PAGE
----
Your participation in this research will play an important role in further developing this resource, which will allow for better responses to support users of PIEDs, and to reduce the harms of use.
The use of substances to enhance performance and/or image within non-professional athletes is a growing public health concern. For example, while it is likely to be an underestimate, the Crime Survey for England and Wales estimated that 61,000 16-59 year olds used anabolic steroids in 2016/17. Although many users do not experience harms, for some, the use of Performance and Image Enhancing Drugs (PIEDs) can lead to a number of health problems as a result of cardiovascular and neuroendocrine effects, and the risks associated with mode of administration such as liver damage as a result of the oral administration of androgenic-anabolic steroids and infections and BBV as a result of injection. There is also evidence that some users can experience problems such as dependence and mood disorders, although the extent of this is currently uncertain.
There is little evidence on effective approaches to reducing PIED harms, but where it exists, it tends to focus on interventions aimed at preventing use in educational settings, or in elite athletes and competitors as part of anti-doping initiatives. There are even fewer sources of support for users who are engaging in non-competitive and amateur/recreational activities, or who are using PIEDs for image enhancement.
Health care workers provide an important point of contact for PIED users, yet often report difficulties with engaging and working with this group. This is because people who use PIEDs often do not see themselves as 'drug users' even if they are experiencing problems associated with their use, and are often hesitant to disclose use when they do visit a healthcare professional. This might be because of fear of what will happen if they reveal PIED use, or the belief that their healthcare provider does not have the necessary expertise. Substance use in general, and PIED use in particular, is not a prominent component of professional training, and few health care workers have been provided with the opportunity to develop expertise in this area post-qualification. It is therefore important to identify appropriate ways of providing credible training and information that will support healthcare providers to respond to the use of PIEDs among their client and patient population.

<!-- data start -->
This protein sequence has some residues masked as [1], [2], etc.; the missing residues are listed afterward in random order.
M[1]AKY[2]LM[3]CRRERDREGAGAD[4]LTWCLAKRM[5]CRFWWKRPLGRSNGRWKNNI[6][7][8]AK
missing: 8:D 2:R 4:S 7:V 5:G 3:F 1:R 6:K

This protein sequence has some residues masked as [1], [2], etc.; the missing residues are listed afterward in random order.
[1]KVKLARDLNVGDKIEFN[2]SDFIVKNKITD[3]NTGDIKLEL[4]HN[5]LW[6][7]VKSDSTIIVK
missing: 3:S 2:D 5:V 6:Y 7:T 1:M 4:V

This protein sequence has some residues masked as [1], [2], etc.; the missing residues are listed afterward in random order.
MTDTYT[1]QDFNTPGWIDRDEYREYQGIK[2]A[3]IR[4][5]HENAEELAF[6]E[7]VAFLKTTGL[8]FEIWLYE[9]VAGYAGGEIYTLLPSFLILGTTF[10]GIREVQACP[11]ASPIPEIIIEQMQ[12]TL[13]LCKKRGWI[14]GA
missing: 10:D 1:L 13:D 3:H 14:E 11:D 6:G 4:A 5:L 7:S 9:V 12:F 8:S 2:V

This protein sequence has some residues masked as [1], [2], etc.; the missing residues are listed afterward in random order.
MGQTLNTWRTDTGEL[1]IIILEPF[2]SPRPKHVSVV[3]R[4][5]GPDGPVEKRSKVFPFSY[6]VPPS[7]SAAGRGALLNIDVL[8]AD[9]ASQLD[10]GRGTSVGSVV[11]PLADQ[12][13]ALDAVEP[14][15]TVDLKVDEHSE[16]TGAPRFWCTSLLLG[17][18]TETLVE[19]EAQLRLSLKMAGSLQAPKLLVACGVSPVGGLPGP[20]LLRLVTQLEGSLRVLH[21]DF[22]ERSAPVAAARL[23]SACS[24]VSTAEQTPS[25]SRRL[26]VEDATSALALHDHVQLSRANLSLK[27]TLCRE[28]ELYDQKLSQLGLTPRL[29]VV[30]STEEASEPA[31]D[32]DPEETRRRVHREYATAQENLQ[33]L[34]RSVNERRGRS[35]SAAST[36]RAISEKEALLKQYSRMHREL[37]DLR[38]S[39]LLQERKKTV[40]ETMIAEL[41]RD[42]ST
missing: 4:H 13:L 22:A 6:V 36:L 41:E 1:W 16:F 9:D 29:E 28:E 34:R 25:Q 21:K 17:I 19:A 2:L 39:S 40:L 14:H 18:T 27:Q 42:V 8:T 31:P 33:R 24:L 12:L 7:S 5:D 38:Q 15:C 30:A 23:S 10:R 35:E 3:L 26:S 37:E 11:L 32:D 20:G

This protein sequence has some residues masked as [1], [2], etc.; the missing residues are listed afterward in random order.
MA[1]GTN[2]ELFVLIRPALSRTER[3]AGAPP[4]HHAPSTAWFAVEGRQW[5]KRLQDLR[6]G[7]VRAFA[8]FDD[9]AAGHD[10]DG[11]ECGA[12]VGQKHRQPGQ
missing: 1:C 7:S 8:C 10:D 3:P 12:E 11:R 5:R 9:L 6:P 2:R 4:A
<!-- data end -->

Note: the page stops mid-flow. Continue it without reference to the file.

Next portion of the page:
The Public Health Institute (PHI) at Liverpool John Moores University has international research expertise on the topic of PIEDs. We are currently working on a new European Commission ERASMUS+ funded programme in this area. As part of this, we have been asked to evaluate a new PIED e-learning module that is being developed by the Dopinglinkki organisation in Finland. The module supports the first stages of professional learning in order to improve knowledge and understanding of PIEDs and potential harms, and to improve the competence and confidence of professionals so that they are better able to engage with and respond to the health needs of people who may use PIEDs and who present to the surgery or clinic. The research aims to understand whether the module is appropriate for use in UK settings, and what changes are needed to improve the acceptability and usefulness of the module for a UK audience. These findings will help the developers further refine the module, with a view to making it freely available for use at the end of the overall project in 2020.
The module is targeted towards health care workers (e.g. GPs, nurses, psychiatrists) who are likely to come into contact with PIED users as part of their work. We would like to invite those working in relevant roles to take part in this project. You will be asked to work through the module and complete some of the self-learning and assessment exercises. You will then be asked to complete a short questionnaire to provide your feedback on the tool.
Further information on how to participate in the research you can found here.
If you have any questions, then please contact Dr Amanda Atkinson (firstname.lastname@example.org).